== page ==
argument of a nothrow-MoveConstructible value type invalidates the
usefulnes of move_if_noexcept in this context.


= Code example =

template<class T>
class allocator;

class pot_reg_type // a type which creates
// potentially registered instances
{
private:
friend class allocator<pot_reg_type>;
struct register_t {};

static std::set<pot_reg_type*>& get_registry()
{
static std::set<pot_reg_type*> registry;
return registry;
}
void enregister() noexcept(false)
{
get_registry().insert(this);
}
void deregister()
{
get_registry().erase(this);
}

public:
pot_reg_type(void ) noexcept(true) {}
pot_reg_type(pot_reg_type const&) noexcept(true) {}
pot_reg_type(pot_reg_type&& ) noexcept(true) {}

private:
pot_reg_type(register_t ) noexcept(false)
{ enregister(); }
pot_reg_type(register_t, pot_reg_type const&) noexcept(false)
{ enregister(); }
pot_reg_type(register_t, pot_reg_type&& ) noexcept(false)
{ enregister(); }
};

template<class T>
class allocator
{
public:
using value_type = T;

value_type* allocate(std::size_t p)
{ return (value_type*) ::operator new(p); }

void deallocate(value_type* p, std::size_t)
{ ::operator delete(p); }

void construct(pot_reg_type* pos)
{
new((void*)pos) pot_reg_type((pot_reg_type::register_t()));
}
void construct(pot_reg_type* pos, pot_reg_type const& source)
{
new((void*)pos) pot_reg_type(pot_reg_type::register_t(),
source);
}

template<class... Args>
void construct(T* p, Args&&... args)
{
new((void*)p) T(std::forward<Args>(args)...);
}
};

The construct member function template is only required for rebinding,
which can be required e.g. to store additional debug information in
the allocated memory (e.g. VS2013).

Even though the value type has an accessible and noexcept(true) move
constructor, this allocator won't call that constructor for rvalue
arguments.
In any case, it does not call a constructor for which vector has
formulated its requirements.
An exception thrown by a constructor called by this allocator is not
covered by the exceptions in [vector.modifiers] and therefore is
guaranteed not to have any effect on the vector object when resizing.

For an example how this might invalidate the exception safety
guarantees, see:
https://groups.google.com/a/isocpp.org/d/topic/std-discussion/BcM7ya8JeqY/discussion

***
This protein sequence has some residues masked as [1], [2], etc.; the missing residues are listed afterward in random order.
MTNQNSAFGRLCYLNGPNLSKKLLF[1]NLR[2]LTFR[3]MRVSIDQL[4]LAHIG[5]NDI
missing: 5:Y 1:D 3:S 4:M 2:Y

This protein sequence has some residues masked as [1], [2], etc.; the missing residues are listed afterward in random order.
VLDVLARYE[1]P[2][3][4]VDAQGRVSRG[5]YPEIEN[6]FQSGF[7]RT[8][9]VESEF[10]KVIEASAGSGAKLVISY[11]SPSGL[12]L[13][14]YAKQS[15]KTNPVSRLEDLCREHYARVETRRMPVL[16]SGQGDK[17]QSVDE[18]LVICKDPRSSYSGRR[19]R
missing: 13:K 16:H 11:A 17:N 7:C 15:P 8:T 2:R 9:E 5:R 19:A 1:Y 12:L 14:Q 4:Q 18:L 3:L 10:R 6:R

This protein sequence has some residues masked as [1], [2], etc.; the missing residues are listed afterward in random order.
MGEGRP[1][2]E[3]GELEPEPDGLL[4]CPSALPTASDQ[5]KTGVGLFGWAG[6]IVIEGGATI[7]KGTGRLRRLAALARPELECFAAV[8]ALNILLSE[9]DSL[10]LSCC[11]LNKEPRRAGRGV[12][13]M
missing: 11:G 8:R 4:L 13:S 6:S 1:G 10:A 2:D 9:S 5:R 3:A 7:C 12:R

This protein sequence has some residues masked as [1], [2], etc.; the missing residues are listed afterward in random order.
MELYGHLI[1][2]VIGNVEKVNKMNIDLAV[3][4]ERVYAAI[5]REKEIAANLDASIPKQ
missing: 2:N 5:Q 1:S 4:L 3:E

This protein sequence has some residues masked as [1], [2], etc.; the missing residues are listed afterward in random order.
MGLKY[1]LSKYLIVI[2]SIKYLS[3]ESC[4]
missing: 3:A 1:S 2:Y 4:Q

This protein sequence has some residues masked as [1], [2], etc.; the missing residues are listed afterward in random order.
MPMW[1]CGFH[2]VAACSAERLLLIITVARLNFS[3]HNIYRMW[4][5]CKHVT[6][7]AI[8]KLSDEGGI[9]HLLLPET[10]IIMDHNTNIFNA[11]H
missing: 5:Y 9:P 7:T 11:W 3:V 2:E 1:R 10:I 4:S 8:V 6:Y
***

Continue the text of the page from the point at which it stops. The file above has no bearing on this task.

Another problem arises for value types whose constructors are private,
but may be called by the allocator.
Those value types are not MoveConstructible (is_move_constructible is
false), yet they can be MoveInsertable.


= Possible solutions =

== 1st Solution ==
Suggested by Howard Hinnant in a comment on StackOverflow:
http://stackoverflow.com/questions/23859112/cost-of-stdvectorpush-back-either-succeeding-or-having-no-effect/23859368?noredirect=1#comment36723190_23859368

Add the following requirements to the allocator's construct member
function:

a) For a CopyInsertable value type, if the argument is a single
lvalue of the (potentially const) value type, it must call the copy
constructor.

b) For a MoveInsertable and nothrow-MoveConstructible value type, if
the argument is a single non-const rvalue of the value type, it must
call the move constructor.

c) If the argument is a single value type (rvalue or lvalue), it may
only propagate the exceptions of the value type's constructor.

This could also be formulated only via c), by demanding that the
allocator only propagates exceptions that could have been thrown by
the copy ctor (for lvalues) or move ctor (for non-const rvalues).


== 2nd Solution ==
Slightly change the guarantees of vector's modifiers etc:

a) Formulate vector's exception safety guarantees in terms of
calling the construct member function of the allocator.

b) Make it UB when the allocator's construct throws for a
nothrow-MoveConstructible type. (This allows keeping
is_move_constructible as the criterion whether or not to move when
resizing.)


== 3rd Solution ==